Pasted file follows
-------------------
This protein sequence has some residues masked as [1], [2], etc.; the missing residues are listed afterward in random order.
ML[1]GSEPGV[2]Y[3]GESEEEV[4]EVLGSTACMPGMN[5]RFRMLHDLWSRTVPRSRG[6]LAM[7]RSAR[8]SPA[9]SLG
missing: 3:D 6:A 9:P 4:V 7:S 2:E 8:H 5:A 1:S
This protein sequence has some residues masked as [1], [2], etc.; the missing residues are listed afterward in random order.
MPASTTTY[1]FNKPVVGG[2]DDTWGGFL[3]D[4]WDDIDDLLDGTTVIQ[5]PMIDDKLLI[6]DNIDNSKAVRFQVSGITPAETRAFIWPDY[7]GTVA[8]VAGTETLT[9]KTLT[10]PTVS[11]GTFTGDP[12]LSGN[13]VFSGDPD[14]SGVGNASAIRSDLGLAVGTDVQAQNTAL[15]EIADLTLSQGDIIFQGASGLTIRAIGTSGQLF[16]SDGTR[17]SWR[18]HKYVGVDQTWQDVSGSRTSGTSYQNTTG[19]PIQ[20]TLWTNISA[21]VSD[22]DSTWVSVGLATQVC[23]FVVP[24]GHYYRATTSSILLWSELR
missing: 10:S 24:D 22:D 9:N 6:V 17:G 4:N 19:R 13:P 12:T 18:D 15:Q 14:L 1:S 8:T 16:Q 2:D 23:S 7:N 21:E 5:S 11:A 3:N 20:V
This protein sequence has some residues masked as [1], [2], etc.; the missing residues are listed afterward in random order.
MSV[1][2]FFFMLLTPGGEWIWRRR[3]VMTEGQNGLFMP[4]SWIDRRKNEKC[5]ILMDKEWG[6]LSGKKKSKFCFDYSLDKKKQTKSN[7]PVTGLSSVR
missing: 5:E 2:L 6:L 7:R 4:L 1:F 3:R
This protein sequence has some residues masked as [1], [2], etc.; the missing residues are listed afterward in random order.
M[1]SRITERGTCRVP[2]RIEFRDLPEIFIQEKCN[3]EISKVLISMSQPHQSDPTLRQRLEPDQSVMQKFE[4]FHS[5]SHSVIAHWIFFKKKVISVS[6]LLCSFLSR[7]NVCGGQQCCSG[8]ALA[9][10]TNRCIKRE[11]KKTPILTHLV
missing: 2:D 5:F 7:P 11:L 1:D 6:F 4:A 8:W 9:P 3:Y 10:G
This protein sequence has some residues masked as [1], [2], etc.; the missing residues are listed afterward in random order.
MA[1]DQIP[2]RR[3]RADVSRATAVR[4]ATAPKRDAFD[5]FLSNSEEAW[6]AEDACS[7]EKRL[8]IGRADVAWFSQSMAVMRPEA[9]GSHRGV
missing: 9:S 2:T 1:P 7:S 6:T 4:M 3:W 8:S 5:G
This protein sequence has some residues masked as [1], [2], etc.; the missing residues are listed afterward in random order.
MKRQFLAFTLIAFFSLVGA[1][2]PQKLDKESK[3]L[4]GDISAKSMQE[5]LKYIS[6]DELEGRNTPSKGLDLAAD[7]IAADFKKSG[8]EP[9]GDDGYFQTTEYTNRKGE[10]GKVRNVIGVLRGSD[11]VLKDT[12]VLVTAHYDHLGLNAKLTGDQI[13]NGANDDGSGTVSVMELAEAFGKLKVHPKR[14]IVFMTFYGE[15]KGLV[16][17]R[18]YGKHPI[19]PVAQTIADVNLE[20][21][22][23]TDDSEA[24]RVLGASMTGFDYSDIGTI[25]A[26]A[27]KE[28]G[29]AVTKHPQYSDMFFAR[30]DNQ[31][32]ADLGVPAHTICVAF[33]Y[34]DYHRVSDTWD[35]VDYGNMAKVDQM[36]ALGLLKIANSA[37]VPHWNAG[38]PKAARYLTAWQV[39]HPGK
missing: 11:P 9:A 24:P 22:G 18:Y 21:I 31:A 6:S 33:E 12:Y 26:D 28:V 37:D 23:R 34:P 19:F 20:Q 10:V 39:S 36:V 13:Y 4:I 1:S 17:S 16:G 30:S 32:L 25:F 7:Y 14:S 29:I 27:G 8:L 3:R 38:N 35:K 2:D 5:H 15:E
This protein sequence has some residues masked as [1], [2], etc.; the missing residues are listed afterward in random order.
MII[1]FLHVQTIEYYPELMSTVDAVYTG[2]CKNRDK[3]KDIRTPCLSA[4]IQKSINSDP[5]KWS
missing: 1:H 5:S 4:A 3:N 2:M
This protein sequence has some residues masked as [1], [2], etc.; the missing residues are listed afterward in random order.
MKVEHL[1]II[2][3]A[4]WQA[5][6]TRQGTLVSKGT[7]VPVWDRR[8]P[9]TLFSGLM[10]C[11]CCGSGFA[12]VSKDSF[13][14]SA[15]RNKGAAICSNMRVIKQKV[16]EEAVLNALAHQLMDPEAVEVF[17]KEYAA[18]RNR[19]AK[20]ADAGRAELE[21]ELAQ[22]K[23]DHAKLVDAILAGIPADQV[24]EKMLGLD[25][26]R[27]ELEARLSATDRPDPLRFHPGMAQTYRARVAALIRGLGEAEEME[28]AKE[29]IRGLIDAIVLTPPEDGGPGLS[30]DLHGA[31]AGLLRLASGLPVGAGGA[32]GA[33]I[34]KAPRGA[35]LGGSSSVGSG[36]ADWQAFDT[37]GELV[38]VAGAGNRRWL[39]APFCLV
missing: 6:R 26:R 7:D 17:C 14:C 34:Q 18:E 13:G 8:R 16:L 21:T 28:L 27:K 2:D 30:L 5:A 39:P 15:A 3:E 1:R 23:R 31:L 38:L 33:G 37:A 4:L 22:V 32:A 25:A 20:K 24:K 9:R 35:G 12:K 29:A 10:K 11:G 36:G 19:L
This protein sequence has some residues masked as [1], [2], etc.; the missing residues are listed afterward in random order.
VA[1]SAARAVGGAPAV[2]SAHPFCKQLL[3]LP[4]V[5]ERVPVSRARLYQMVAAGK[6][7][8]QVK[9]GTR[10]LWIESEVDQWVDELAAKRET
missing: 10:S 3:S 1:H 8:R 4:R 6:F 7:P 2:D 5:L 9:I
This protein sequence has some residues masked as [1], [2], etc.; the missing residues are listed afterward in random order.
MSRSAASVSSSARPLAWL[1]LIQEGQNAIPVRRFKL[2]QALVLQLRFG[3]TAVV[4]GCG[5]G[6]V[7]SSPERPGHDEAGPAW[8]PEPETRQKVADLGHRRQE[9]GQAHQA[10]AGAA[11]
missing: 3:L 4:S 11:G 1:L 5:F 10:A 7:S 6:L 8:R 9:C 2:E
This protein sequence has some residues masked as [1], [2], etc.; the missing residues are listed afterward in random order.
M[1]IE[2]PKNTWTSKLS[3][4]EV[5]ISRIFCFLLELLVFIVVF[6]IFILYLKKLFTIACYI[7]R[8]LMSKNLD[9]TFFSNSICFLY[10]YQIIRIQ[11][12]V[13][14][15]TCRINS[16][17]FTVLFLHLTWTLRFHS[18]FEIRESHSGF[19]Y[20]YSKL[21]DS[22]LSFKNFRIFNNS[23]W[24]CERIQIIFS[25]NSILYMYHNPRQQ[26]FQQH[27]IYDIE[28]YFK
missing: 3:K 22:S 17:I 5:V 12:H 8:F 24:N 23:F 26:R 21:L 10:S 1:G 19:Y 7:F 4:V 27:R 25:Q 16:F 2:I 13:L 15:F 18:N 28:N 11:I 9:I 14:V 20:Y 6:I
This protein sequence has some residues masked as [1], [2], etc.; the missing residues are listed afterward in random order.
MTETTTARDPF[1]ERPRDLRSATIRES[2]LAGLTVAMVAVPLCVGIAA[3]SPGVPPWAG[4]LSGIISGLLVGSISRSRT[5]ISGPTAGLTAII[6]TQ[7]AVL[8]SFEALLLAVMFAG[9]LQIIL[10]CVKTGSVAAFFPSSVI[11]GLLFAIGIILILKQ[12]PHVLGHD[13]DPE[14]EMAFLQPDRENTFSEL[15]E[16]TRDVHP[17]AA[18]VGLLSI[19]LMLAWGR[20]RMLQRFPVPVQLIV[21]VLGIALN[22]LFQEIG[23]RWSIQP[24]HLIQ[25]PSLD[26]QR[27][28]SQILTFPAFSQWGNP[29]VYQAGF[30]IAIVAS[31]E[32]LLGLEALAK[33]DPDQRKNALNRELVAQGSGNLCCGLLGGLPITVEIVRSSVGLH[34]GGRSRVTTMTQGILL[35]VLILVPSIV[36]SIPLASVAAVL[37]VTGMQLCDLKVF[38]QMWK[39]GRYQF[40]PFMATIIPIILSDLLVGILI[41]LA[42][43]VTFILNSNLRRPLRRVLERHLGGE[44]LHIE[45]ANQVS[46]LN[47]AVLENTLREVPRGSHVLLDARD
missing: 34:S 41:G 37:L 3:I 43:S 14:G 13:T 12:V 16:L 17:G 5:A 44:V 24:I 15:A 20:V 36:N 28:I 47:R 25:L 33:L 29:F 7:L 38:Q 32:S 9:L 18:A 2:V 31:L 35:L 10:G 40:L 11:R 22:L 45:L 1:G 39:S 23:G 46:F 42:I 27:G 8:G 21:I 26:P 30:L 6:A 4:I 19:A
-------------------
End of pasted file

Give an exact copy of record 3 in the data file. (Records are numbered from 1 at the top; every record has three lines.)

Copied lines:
This protein sequence has some residues masked as [1], [2], etc.; the missing residues are listed afterward in random order.
MSV[1][2]FFFMLLTPGGEWIWRRR[3]VMTEGQNGLFMP[4]SWIDRRKNEKC[5]ILMDKEWG[6]LSGKKKSKFCFDYSLDKKKQTKSN[7]PVTGLSSVR
missing: 5:E 2:L 6:L 7:R 4:L 1:F 3:R